Read Harder 2015, etc.

December 29th, 2015

I generally like my reading to be directed by my whims, so I didn’t fully commit to the Book Riot 2015 Read Harder Challenge. But I did think it looked interesting, so I decided that for 2015 I would track my reading against the challenge categories and see what I was (and wasn’t) reading on my own, perhaps with an eye to further diversifying my reading choices in the future. At this point in the year, I might read another book before the start of 2016, but given what I have checked out from the library at the moment, I doubt I’m going to be ticking any new boxes on this list. So, here goes.

Things I didn’t read in 2015:
– A book written by someone when they were under the age of 25
– A book that takes place in Asia
– A book by an author from Africa
– A book that is by or about someone from an indigenous culture (Native Americans, Aboriginals, etc.)
– A sci-fi novel (the closest was probably Speak by Louisa Hall, but I’m not sure I’d count it).
– A romance novel
– An audiobook
– A collection of poetry
– A book published before 1850

Hm, so: left to my own devices, I’m not that great with geographical diversity or genre diversity, and I skew towards middle-aged (or older) contemporary authors. And I’ve actually never read an audiobook—I generally can’t even manage podcasts, honestly. I really strongly prefer reading things to hearing them.

Things I did read in 2015:
– A book written by someone when they were over the age of 65: I think I read five books that might fit this category, but the most obvious (because it’s explicitly about aging) is Pondlife by Al Alvarez.

– A collection of short stories: The Hollow Land by Jane Gardam.

– A book published by an indie press: I think I read twelve of them over the course of the year, but let’s say Ten Walks/Two Talks by Jon Cotner and Andy Fitch (Ugly Duckling Presse).

– A book by or about someone that identifies as LGBTQ: I think I read six books that fit this category; the most recent (and probably my favorite!) was Dryland by Sara Jaffe.

– A book by a person whose gender is different from your own: I read 27 books by men this year. 10:04 by Ben Lerner was probably my favorite.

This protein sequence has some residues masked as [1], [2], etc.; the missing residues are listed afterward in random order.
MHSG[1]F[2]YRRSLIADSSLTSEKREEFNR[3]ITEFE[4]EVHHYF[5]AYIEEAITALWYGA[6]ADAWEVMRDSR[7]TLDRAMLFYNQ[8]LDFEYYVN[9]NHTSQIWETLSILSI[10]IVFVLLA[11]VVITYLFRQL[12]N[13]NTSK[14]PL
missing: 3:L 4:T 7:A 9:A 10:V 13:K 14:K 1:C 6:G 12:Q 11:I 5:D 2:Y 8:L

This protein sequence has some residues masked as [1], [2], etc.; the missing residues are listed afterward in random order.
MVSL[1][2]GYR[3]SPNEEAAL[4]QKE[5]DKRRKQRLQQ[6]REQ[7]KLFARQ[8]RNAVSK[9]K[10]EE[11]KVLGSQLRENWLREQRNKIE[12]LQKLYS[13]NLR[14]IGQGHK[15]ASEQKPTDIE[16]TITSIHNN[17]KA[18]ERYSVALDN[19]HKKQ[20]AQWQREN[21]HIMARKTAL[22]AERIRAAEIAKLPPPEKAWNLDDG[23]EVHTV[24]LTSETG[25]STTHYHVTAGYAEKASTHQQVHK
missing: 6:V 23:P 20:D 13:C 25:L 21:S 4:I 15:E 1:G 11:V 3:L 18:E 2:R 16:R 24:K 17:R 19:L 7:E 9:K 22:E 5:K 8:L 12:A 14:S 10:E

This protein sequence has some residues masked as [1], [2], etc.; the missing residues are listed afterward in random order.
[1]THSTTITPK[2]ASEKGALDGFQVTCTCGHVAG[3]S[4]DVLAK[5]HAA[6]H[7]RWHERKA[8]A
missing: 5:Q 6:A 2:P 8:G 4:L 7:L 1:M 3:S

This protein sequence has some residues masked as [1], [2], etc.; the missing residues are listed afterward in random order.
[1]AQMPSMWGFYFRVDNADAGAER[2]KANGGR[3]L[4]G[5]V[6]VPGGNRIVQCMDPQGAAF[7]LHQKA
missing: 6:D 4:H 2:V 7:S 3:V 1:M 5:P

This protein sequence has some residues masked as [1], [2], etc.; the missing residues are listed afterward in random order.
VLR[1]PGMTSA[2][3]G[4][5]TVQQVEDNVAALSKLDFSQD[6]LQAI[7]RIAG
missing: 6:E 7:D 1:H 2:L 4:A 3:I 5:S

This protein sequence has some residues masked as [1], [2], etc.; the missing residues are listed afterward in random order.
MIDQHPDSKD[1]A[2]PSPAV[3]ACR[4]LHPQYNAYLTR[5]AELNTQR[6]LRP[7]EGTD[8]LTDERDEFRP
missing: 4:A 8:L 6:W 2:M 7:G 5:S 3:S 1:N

– A microhistory: I think three books I read could count for this, but let’s say Photobooth: A Biography by Meags Fitzgerald.

– A YA novel: I read six of them. My favorite this year was definitely Fangirl by Rainbow Rowell.

– A National Book Award, Man Booker Prize or Pulitzer Prize winner from the last decade: The Penderwicks by Jeanne Birdsall (which won the National Book Award for Young People’s Literature in 2005).

– A book that is a retelling of a classic story (fairytale, Shakespearian play, classic novel, etc.): can I count Oreo by Fran Ross here, as a retelling of the Theseus myth? I think I can.

– A book that someone else has recommended to you: six that my boyfriend recommended, one that a friend recommended, and one that my mom recommended. Most recent was the recommendation from my mom, which was Shadow Castle by Marian Cockrell.

– A book that was originally published in another language: I read two: An Attempt at Exhausting a Place in Paris by Georges Perec, translated by Marc Lowenthal and Of Walking in Ice by Werner Herzog, translated by Martje Herzog and Alan Greenberg.

– A graphic novel, a graphic memoir or a collection of comics of any kind: I read six books that could fit this category, my favorite of which was El Deafo by Cece Bell.

– A book that you would consider a guilty pleasure (Read, and then realize that good entertainment is nothing to feel guilty over): Waistcoats & Weaponry by Gail Carriger.

– A book published this year: eighteen of them, most recently The Shepherd’s Life by James Rebanks.

– A self-improvement book (can be traditionally or non-traditionally considered “self-improvement”): Happier at Home by Gretchen Rubin, and perhaps also The Art of Stillness: Adventures in Going Nowhere by Pico Iyer.

And yes, Book Riot has already put together the 2016 Read Harder Challenge, which I may approach in the same spirit as this year’s. (I also kind of feel like maybe I should carry over the 2015 challenge categories for the ones I didn’t do in 2015.) Meanwhile, though it’s not a challenge, I feel I should also mention that I’m signed up for James’s TBR Triple Dog Dare again for 2016, meaning that between January 1 and April 1, I’ll be trying to read exclusively books I already own. Surely some of the books I already own will tick some of the categories on Book Riot’s 2016 list!

3 Responses to “Read Harder 2015, etc.”

  1. Jenny @ Reading the End Says:

    I have recommendations for books set in Asia and books by African authors! I can do this! And I could totally recommend romance novels too. If you like spies, read something by Joanna Bourne, and if not, anything by Sarah MacLean.

  2. Heather Says:

    Jenny, thanks – I don’t think I’ve heard of Joanna Bourne, but romance-with-spies sounds like a potentially interesting combination. And I think at some point I heard good things about Sarah MacLean, particularly A Rogue by Any Other Name, though I haven’t ever read anything by her.

  3. james b chester Says:

    I should check out this “Read Harder” challenge. I already own the t-shirt. I buy reading related t-shirt to wear to school when we have major reading activity days.

    I bet we could do most of it just from reading our TBR pile.

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